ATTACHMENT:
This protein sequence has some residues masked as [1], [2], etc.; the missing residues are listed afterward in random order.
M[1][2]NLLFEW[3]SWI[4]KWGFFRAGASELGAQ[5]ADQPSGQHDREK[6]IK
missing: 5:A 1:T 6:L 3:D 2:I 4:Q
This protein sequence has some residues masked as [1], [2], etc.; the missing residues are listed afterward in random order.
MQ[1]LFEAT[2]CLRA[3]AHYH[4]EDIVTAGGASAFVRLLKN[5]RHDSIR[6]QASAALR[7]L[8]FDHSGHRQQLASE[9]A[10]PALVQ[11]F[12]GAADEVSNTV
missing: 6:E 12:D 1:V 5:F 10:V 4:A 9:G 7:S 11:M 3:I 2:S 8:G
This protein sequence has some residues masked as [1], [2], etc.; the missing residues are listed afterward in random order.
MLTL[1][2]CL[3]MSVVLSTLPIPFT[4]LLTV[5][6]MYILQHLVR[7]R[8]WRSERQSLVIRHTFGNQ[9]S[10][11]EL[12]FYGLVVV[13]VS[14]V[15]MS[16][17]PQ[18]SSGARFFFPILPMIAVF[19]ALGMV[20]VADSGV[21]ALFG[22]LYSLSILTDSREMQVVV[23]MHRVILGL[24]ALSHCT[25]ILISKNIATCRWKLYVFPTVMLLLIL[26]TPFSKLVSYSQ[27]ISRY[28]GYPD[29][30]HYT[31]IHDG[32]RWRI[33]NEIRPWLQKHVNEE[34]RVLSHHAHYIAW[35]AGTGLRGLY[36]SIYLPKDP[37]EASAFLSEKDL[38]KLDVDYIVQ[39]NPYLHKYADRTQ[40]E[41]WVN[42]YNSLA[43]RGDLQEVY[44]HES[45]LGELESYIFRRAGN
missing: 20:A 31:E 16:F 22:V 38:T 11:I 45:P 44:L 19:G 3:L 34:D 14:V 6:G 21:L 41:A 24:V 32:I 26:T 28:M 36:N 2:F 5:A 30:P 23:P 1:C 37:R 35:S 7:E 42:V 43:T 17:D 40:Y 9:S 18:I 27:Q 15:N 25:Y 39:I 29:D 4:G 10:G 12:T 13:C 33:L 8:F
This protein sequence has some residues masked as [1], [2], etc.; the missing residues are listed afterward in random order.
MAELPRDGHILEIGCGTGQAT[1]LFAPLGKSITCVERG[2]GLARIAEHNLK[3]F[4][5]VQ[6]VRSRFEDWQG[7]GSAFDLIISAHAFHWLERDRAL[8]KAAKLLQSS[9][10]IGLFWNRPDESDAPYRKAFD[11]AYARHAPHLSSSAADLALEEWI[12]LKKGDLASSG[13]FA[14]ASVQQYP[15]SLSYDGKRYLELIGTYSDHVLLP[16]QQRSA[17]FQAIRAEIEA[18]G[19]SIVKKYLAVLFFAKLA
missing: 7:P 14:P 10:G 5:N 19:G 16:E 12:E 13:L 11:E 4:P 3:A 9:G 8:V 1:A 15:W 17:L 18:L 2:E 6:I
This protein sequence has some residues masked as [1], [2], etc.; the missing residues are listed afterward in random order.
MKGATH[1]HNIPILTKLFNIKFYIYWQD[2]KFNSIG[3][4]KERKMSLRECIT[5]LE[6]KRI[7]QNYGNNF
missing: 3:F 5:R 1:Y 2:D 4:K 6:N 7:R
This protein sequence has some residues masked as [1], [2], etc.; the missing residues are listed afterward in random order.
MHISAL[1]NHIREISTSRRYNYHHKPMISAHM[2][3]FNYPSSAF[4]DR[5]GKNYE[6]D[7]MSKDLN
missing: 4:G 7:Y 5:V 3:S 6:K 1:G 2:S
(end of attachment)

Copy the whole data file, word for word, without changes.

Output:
This protein sequence has some residues masked as [1], [2], etc.; the missing residues are listed afterward in random order.
M[1][2]NLLFEW[3]SWI[4]KWGFFRAGASELGAQ[5]ADQPSGQHDREK[6]IK
missing: 5:A 1:T 6:L 3:D 2:I 4:Q
This protein sequence has some residues masked as [1], [2], etc.; the missing residues are listed afterward in random order.
MQ[1]LFEAT[2]CLRA[3]AHYH[4]EDIVTAGGASAFVRLLKN[5]RHDSIR[6]QASAALR[7]L[8]FDHSGHRQQLASE[9]A[10]PALVQ[11]F[12]GAADEVSNTV
missing: 6:E 12:D 1:V 5:F 10:V 4:A 9:G 7:S 11:M 3:I 2:S 8:G
This protein sequence has some residues masked as [1], [2], etc.; the missing residues are listed afterward in random order.
MLTL[1][2]CL[3]MSVVLSTLPIPFT[4]LLTV[5][6]MYILQHLVR[7]R[8]WRSERQSLVIRHTFGNQ[9]S[10][11]EL[12]FYGLVVV[13]VS[14]V[15]MS[16][17]PQ[18]SSGARFFFPILPMIAVF[19]ALGMV[20]VADSGV[21]ALFG[22]LYSLSILTDSREMQVVV[23]MHRVILGL[24]ALSHCT[25]ILISKNIATCRWKLYVFPTVMLLLIL[26]TPFSKLVSYSQ[27]ISRY[28]GYPD[29][30]HYT[31]IHDG[32]RWRI[33]NEIRPWLQKHVNEE[34]RVLSHHAHYIAW[35]AGTGLRGLY[36]SIYLPKDP[37]EASAFLSEKDL[38]KLDVDYIVQ[39]NPYLHKYADRTQ[40]E[41]WVN[42]YNSLA[43]RGDLQEVY[44]HES[45]LGELESYIFRRAGN
missing: 20:A 31:E 16:F 22:V 38:T 11:I 45:P 44:L 19:G 3:L 34:D 14:V 6:G 21:L 41:A 24:V 32:I 26:T 28:M 36:N 2:F 5:A 30:P 23:P 1:C 37:R 35:S 7:E 42:V 43:T 17:D 40:Y 9:S 18:I 27:Q 15:N 25:Y 39:I 29:D 4:G 10:G 12:T 13:C 33:L 8:F
This protein sequence has some residues masked as [1], [2], etc.; the missing residues are listed afterward in random order.
MAELPRDGHILEIGCGTGQAT[1]LFAPLGKSITCVERG[2]GLARIAEHNLK[3]F[4][5]VQ[6]VRSRFEDWQG[7]GSAFDLIISAHAFHWLERDRAL[8]KAAKLLQSS[9][10]IGLFWNRPDESDAPYRKAFD[11]AYARHAPHLSSSAADLALEEWI[12]LKKGDLASSG[13]FA[14]ASVQQYP[15]SLSYDGKRYLELIGTYSDHVLLP[16]QQRSA[17]FQAIRAEIEA[18]G[19]SIVKKYLAVLFFAKLA
missing: 7:P 14:P 10:G 5:N 19:G 16:E 12:E 13:L 11:E 4:P 3:A 9:G 8:V 1:A 15:W 17:L 18:L 2:E 6:I
This protein sequence has some residues masked as [1], [2], etc.; the missing residues are listed afterward in random order.
MKGATH[1]HNIPILTKLFNIKFYIYWQD[2]KFNSIG[3][4]KERKMSLRECIT[5]LE[6]KRI[7]QNYGNNF
missing: 3:F 5:R 1:Y 2:D 4:K 6:N 7:R
This protein sequence has some residues masked as [1], [2], etc.; the missing residues are listed afterward in random order.
MHISAL[1]NHIREISTSRRYNYHHKPMISAHM[2][3]FNYPSSAF[4]DR[5]GKNYE[6]D[7]MSKDLN
missing: 4:G 7:Y 5:V 3:S 6:K 1:G 2:S